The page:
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Building a New Prostate
22 October 2008 (All day)
Starting from a single stem cell, scientists have now produced a functional prostate gland. This marks only the second time researchers have generated a whole organ from a single stem cell, representing major advances for stem cell research and our understanding of prostate development, experts say.
Creating viable organs to transplant into ailing patients is a holy grail of stem cell research. The first success came in 2006 when researchers created mammary glands after discovering mammary stem cells in mice. Since then, researchers have been working furiously to coax stem cells into forming other organs. The prostate seemed a promising target because previous studies with mice revealed that it contained cells with the same protein markers as other known stem cells, suggesting that the necessary stem cells might be relatively easy to find.
Those studies suggested that the region of the prostate nearest the urethra might be rich in stem cells. So developmental biologist Wei-Qiang Gao and his colleagues at Genentech in South San Francisco, California, examined how these cells responded when they castrated six mice, which kills portions of the prostate, and injected them with testosterone to stimulate regrowth. Gao's team used a form of polymerase chain reaction analysis to scan the cells for signs of various proteins, including some previously found in stem cells and some known to play a role in prostate development.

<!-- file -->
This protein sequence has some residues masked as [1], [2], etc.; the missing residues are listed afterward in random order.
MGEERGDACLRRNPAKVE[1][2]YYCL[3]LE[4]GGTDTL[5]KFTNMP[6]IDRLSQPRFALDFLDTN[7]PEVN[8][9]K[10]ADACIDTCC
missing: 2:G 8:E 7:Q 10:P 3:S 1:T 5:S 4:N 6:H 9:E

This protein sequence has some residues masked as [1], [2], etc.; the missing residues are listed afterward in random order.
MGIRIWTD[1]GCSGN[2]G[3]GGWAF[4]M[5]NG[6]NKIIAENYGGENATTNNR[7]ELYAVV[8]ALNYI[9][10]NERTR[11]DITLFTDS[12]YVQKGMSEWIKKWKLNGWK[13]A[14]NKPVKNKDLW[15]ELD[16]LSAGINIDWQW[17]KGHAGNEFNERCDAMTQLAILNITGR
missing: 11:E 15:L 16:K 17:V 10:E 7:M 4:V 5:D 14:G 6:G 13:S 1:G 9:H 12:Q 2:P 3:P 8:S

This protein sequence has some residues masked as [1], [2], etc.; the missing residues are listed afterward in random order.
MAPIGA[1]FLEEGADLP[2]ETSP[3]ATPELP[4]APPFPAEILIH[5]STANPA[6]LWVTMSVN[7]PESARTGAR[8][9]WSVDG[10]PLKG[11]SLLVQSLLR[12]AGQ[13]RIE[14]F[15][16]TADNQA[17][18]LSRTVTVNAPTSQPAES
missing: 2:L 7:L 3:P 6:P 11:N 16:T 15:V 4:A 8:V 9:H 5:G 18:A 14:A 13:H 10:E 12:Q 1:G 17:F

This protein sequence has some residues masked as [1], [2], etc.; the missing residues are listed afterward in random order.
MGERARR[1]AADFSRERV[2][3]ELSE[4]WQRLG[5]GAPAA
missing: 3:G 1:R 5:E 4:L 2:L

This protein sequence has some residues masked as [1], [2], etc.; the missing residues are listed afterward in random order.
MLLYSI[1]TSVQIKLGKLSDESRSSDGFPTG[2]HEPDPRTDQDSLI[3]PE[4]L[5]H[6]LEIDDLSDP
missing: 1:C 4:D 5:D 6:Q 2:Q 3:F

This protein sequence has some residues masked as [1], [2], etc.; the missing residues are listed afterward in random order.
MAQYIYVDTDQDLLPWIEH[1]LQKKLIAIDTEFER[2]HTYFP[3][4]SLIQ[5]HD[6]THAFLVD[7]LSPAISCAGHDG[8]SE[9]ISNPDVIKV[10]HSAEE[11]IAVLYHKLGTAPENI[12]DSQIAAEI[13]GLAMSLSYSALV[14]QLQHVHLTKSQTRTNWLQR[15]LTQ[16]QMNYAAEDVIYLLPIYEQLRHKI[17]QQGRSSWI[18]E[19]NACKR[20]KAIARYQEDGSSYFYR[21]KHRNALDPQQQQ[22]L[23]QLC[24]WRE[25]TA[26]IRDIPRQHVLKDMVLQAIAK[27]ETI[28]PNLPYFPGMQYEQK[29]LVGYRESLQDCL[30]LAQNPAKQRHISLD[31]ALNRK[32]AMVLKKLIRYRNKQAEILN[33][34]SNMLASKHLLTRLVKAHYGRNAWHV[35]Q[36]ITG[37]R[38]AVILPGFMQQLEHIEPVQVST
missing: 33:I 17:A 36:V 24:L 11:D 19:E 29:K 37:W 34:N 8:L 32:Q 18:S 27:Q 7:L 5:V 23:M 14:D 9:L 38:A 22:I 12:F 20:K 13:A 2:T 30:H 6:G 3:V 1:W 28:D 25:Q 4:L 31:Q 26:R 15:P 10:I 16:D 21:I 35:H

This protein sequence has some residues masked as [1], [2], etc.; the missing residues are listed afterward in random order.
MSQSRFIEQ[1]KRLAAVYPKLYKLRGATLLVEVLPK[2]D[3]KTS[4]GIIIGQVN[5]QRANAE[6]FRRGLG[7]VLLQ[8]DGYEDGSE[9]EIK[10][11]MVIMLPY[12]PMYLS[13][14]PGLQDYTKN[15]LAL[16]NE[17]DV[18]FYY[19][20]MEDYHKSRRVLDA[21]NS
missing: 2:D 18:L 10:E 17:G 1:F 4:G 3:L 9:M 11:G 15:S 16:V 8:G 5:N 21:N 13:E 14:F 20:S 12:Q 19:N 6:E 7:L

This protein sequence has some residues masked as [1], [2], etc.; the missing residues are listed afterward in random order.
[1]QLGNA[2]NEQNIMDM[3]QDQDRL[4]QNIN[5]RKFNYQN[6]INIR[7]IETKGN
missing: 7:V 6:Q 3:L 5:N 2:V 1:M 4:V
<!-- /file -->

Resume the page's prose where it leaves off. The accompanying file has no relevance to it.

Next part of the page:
They turned up a dark horse. Cells with a protein marker called CD117+, not previously associated with prostate stem cells, proliferated after castration and testosterone injection, the researchers found. When 97 cells with a particular set of markers, including CD117+, were implanted in mice kidneys, 14 of the transplanted cells generated almost full-sized prostates the researchers report online today in Nature. These stem-cell generated prostates secreted the same proteins as normal, functioning prostates.
Protein analysis of human prostates also detected CD117+ protein. If the protein turns out to be a marker for prostate stem cells in humans as well, Gao says it should prove useful for researchers investigating the hypothesis that prostate cancer arises from stem cells gone awry.
"This is a very significant finding," says Stephen Badylak, regenerative medicine specialist at the University of Pittsburgh in Pennsylvania. The study marks an important step toward the goal of organ regeneration, Badylak says, but more work is needed to ensure that cells in the regenerated organs know when to stop growing and what shape to take.